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01.02.2013 | Invited Contribution | Ausgabe 4/2013

Journal of Business Ethics 4/2013

On Explaining Individual and Corporate Culpability in the Global Climate Change Era

Zeitschrift:
Journal of Business Ethics > Ausgabe 4/2013
Autor:
Ian A. Smith

Abstract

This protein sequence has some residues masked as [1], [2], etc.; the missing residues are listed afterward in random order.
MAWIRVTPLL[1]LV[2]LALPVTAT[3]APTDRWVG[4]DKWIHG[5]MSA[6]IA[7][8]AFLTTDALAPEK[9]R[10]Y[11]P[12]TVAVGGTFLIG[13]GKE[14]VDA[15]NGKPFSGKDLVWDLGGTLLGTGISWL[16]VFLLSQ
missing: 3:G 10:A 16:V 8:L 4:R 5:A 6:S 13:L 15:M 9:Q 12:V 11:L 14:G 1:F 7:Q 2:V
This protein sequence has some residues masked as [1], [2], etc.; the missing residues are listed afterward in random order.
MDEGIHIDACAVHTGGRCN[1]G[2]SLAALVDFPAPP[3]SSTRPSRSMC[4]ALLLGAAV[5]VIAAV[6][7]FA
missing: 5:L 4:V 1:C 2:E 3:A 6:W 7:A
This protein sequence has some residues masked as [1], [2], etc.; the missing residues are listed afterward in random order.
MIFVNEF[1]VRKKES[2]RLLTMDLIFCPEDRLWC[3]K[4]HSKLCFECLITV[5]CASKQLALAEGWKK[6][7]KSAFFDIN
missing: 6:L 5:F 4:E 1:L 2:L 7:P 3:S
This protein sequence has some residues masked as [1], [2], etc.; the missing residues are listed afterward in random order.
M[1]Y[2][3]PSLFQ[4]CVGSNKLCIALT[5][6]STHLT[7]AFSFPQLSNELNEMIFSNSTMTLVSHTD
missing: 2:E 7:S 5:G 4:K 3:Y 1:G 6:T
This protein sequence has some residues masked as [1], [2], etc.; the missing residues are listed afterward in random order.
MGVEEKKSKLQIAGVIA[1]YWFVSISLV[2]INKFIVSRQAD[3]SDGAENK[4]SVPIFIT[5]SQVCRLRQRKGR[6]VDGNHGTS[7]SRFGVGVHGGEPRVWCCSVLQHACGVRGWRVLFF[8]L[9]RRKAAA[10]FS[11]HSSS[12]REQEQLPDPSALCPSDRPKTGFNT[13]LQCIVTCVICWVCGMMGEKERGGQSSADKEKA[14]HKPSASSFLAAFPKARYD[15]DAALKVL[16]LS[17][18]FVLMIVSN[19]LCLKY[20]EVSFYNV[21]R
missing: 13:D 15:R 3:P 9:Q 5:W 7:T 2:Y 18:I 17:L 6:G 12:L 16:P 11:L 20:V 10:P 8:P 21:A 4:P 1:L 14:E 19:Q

Humans are causing global climate change (GCC), and such climate change causes harms. Robin Attfield explained how individuals should be understood to be culpable for these harms. In this paper, I use a critical analysis of Attfield’s explanatory framework to explore further difficulties in accounting for corporate responsibility for these harms. I begin by arguing that there are some problems with his framework as it is applied to individuals that emit greenhouse gases (GHGs). I then show that it will be very difficult to extend this framework to corporations. This is not a criticism of Attfield’s work (as he does not discuss corporate responsibility for those harms associated with GCC), but it will serve to show the difficulty in philosophically explaining corporations’ moral culpability when it comes to these harms. In fact, one positive conclusion of this paper is that it highlights a new area of concern that has been ignored in discussions of corporate responsibilities—that of mediated responsibilities—which is how Attfield understands our responsibilities regarding GCC. The discussion of this concern will draw attention to another positive conclusion of this paper: the harms associated with CO2 are very unlike the harms associated with other airborne-emitted substances, which will indicate that we will need new ways of understanding how individuals and corporations are philosophically responsible for these harms. The final positive conclusion of this paper will be a discussion of what the constraints should be on new approaches to explaining our culpability.

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